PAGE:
Arthur Goldwag, in an entertainingly written single volume, sets out the historical roots of the "new hate." He draws from an encyclopedic set of resources (the bibliography and notes are in themselves worth the price of admission and worth owning) to trace the historical antecedents of extremist viewpoints that have caught some significant favor with the public over the years. So the veiled and not so veiled rhetoric of today's hate-mongers is shown to have roots and parallels in historical hate speech and groups that go back decades and, in some cases, even centuries. For example, the grand lies of the Protocols of the Elders of Zion, a fraud when it was issued, are shown to have been a plagiarized version of still an earlier fraud. Yet, as Goldwag demonstrates for this and other phenomena of hate, rationalizations for these uncovered frauds are invented to allow such hate to persist even today.

Goldwag takes us through the groups that have been repeatedly singled out for vilification over the years, e.g., Jews, Catholics, Freemasons, New Dealers, and, with wit and balance, shows how the new haters channel the old haters and why. Unlike many books on a serious subject, Goldwag's style keeps the information flowing without turning into a mechanical catalog of facts, especially when some of those facts are incredibly surprising. You will be surprised at the inflammatory rhetoric some of today's public figures, such as Beck or Buchanan or Paul, have actually been saying to their own interested publics.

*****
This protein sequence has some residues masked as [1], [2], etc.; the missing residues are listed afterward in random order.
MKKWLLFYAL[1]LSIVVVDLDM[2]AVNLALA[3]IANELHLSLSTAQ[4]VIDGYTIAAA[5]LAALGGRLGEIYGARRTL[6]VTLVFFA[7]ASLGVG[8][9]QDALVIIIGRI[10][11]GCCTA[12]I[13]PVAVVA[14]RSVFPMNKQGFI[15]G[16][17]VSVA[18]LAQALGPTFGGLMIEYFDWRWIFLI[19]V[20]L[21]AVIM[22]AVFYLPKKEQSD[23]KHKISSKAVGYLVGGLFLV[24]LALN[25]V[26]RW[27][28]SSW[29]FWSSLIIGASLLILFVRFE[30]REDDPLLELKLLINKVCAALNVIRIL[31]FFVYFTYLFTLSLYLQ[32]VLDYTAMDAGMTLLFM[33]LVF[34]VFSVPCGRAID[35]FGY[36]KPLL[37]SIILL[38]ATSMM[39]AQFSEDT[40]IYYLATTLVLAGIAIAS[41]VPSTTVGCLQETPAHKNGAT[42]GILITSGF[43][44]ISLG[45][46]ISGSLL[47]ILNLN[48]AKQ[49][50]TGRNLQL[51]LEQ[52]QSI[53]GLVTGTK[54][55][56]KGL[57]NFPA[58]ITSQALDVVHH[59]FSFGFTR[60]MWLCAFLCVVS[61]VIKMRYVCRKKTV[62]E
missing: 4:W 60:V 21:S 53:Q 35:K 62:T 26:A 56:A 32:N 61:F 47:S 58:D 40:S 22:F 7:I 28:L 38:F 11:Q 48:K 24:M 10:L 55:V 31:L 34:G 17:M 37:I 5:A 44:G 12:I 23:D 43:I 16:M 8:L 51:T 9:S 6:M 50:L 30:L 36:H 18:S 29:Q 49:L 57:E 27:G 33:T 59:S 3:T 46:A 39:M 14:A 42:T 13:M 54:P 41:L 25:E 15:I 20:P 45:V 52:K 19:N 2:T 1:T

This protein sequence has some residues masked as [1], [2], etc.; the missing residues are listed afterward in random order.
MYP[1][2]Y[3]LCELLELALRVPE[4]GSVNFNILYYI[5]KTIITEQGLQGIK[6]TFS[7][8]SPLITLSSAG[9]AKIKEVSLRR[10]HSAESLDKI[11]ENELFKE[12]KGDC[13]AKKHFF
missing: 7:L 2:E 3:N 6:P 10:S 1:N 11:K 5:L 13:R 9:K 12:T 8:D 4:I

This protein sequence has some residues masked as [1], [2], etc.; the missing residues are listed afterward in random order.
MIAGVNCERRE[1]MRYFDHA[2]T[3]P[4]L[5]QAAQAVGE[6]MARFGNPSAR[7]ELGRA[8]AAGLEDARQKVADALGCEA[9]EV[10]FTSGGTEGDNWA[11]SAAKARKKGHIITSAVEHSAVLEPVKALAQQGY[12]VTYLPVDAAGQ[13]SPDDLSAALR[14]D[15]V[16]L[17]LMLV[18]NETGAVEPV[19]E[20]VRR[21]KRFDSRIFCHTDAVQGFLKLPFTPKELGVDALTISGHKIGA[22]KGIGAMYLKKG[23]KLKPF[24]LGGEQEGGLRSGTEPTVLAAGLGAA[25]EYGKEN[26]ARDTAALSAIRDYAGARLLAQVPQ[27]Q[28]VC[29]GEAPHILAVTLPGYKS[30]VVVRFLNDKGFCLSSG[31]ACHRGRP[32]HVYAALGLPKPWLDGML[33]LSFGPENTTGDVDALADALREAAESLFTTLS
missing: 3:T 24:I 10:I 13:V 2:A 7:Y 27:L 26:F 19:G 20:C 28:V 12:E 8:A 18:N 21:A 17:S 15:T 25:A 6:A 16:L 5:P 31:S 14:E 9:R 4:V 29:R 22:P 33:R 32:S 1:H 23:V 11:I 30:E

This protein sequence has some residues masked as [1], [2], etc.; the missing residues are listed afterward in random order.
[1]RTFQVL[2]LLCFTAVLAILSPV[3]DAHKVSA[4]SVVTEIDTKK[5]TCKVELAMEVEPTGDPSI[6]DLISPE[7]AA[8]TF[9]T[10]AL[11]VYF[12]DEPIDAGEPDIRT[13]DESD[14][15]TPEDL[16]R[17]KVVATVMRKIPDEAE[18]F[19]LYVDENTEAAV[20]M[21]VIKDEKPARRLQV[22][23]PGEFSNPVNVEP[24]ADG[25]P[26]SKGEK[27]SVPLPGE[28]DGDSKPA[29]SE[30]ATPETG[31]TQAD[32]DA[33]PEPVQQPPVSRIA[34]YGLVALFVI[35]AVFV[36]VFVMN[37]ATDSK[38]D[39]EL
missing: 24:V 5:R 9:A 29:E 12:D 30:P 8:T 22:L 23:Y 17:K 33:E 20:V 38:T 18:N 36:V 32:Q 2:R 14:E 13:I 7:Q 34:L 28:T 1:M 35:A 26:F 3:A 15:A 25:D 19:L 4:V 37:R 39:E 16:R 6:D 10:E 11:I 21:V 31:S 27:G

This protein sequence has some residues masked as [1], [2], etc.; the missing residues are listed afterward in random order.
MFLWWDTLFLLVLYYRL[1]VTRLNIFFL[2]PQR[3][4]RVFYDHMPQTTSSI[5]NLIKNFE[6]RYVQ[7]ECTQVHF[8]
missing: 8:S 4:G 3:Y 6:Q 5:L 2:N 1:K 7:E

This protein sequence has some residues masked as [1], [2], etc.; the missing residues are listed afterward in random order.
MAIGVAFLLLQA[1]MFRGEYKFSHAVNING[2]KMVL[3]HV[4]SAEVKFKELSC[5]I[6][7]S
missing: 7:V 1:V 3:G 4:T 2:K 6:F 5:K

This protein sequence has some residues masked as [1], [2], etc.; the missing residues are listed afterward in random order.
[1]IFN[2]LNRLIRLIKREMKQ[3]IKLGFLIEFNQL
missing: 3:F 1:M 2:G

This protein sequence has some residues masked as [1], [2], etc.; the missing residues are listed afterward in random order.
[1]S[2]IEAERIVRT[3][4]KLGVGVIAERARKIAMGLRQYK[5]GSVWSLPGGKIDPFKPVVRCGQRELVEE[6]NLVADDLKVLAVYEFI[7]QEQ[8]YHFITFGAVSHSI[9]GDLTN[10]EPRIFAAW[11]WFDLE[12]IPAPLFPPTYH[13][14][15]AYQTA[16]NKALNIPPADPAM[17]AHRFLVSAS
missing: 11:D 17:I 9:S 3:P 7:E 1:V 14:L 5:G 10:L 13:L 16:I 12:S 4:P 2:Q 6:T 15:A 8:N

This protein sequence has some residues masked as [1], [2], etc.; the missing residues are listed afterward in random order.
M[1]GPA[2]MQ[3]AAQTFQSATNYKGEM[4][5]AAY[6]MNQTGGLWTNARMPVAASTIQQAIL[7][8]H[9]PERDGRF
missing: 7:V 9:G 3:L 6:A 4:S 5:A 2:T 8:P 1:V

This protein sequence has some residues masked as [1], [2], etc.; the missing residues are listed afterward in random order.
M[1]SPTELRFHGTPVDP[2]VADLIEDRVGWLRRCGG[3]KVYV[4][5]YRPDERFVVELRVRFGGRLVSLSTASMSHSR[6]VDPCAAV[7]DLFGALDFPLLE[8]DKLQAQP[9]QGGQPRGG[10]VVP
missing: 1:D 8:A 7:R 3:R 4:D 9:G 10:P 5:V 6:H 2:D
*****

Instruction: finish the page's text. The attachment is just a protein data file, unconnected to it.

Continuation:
In short, despite the inherently depressing nature of the subject matter, hate that exists around us, this was an entertaining and educational read, worth every minute.
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22 of 25 people found the following review helpful
3.0 out of 5 stars all over the place April 27, 2012
Format:Hardcover
Politics aside (I'm a good, old-fashioned lefty, by the way), this is not a bad book. It's also not a real good book either, unfortunately.

The main problem is that the author desperately needs an editor. He simply can't stick to the subject. Here, let me just give you an example (the chapter is about anti-Catholicism):

"The young boy in Invaders from Mars, who realizes that aliens have seized control of his parents' minds, and Kevin McCarthy's desperate efforts to warn the public about the soulless pods who were replacing his neighbors in Invasion of the Body Snatchers both reflected and exacerbated those anxieties. From Jeff Sharlett's Family - a fascinating book about the shadowy Dominionists behind the National Prayer Breakfast movement, an elite network of American politicians who, if they were liberals and/or Jews, would almost certainly have been singled out as a cult or conspiracy a long time ago - I learned an interesting piece of trivia about the cult classic move The Blob: it was conceived by a Christian filmmaker, Irvin "Shorty," Yeaworth, at the 1957 National Prayer Breakfast, specifically as a metaphor for creeping Communism. But I have strayed very far indeed from my subject."

Indeed. There's some interesting stuff here, but the writing is a bit of a mess.
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5 of 5 people found the following review helpful
5.0 out of 5 stars Spot On Assessment March 18, 2013
By Mark C
Format:Paperback|Verified Purchase